11 Toronto Secrets You Probably Didn’t Know
If the mayor of Toronto can hold on to a secret THAT big for so long, then it should come as no surprise that the rest of the city has a few whoppers of its own. Here are 11 hush-hush Toronto facts you probably didn't know about...
1. There’s a cemetery buried UNDER Yorkville
The poshest of posh Toronto ‘hoods has a unique past that doesn’t quite fit with its current incarnation -- it was actually Toronto's first public non-denominational cemetery, known as the Potter's Field. Yorkville was built on top of it.
2. Yorkville was also a hippie hangout
Before it was the epicenter of clothes and accessories you can’t afford, Yorkville was overrun with hippies. So much so that it was known as the “Canadian capital of the hippie movement.” Neil Young, Joni Mitchell, and other famous Canuck musicians and artists hung out here in the many coffee shops and bars that have since been replaced with names like Louis Vuitton and Gucci.
3. You can brew beer like it’s the 1800s at Pioneer Village
Yes, you can spend the day learning how to brew beer like they did in the 1860s through the apprenticeship program at Pioneer Village. The best part: you get to take home a 2-liter growler of beer when you’re done. If brewing beer doesn’t float your boat you can also sign up to work one-on-one with a blacksmith, baker, or quilter for some more historical learning experiences.
4. There's a mini tropical garden tucked away downtown
Amidst all the concrete and condos sits a garden escape that goes overlooked by many downtown dwellers. Located on the South side of Richmond Street between Yonge and Bay, the Cloud Gardens Conservatory feels like stepping into a tropical rainforest.
5. There’s half a house on St. Patrick Street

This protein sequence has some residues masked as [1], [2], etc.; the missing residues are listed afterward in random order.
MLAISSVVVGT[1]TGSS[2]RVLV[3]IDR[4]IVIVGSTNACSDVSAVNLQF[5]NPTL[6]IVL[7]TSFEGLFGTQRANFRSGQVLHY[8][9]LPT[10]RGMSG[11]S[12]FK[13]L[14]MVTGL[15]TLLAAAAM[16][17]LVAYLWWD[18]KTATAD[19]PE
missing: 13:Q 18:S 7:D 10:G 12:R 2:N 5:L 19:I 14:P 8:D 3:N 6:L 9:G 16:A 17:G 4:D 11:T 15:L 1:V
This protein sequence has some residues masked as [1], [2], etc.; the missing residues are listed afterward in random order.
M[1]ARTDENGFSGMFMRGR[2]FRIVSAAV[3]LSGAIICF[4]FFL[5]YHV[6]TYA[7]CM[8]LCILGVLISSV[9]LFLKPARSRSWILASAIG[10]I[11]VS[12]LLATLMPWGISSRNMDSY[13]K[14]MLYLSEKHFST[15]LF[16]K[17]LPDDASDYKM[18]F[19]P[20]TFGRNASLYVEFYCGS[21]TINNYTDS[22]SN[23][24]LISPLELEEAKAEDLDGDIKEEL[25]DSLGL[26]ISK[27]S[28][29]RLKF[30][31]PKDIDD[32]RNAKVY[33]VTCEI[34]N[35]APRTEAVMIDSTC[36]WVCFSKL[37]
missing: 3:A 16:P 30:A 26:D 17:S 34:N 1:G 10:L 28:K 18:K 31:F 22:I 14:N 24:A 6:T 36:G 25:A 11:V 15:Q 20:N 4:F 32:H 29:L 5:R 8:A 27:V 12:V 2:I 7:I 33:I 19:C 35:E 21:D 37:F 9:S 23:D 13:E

Blink and you’ll miss it (and many people do), but at 54 1/2 St. Patrick Street you’ll find there’s half a house. While you might feel as if your eyes are playing tricks on you, the house really has been cut in half. The Victorian row house was severed from its kin after a development dispute in which the owners refused to sell.
6. There’s a bridge buried under Trinity Bellwoods Park
The next time you’re discreetly sipping tall cans in the park or walking your dog through the dog bowl, think about the fact that there’s a bridge buried beneath your feet or your picnic blanket. Built in 1914, the cement structure over Garrison Creek was no more after the ravine beneath it was filled in with excess rubble from the construction of the Bloor-Danforth subway. The whole thing was covered over, leaving the area flat.
7. The Rogers Centre was once filled with a lot of hot air balloons
For a reason lost to the sands of time, in 1992 the Rogers Centre set the world record for the greatest number of hot air balloons in an enclosed area. That’s a grand total of 46 inflated hot air balloons on the field at once.
8. Humber’s Lakeshore campus used to be an asylum
The Humber College Lakeshore campus wasn’t always filled with backpack-toting students. Several buildings on campus as well as the tunnel system beneath were once the Mimico Branch Asylum, later called the Lakeshore Psychiatric Hospital. Needless to say, there are rumors that the place is haunted. The tunnels are closed off to the public but sometimes there are tours.
9. Toronto Island wasn’t always an island
The main island of the Toronto Islands wasn’t always an island. The area was once attached to the mainland and formed a 9km-long sand spit. An aggressive storm in 1858 blew a hole at the base of the spit, separating the end of it and creating an island.
10. There’s a hidden lookout near Broadview Station
Located just North of Danforth and West of Broadview is the make-out spot you always knew you needed but never knew where to look. Well, we found it for you, but it’s up to you to locate someone to take up there.
11. We have a haunted lighthouse
In more haunting-related Toronto history, there’s also a ghost allegedly hanging around Gibraltar Point Lighthouse. Legend has it that the place is haunted by the very first lighthouse keeper, J.P. Radan Muller. He managed to get himself murdered in 1815 and is, it seems, still angry about it.
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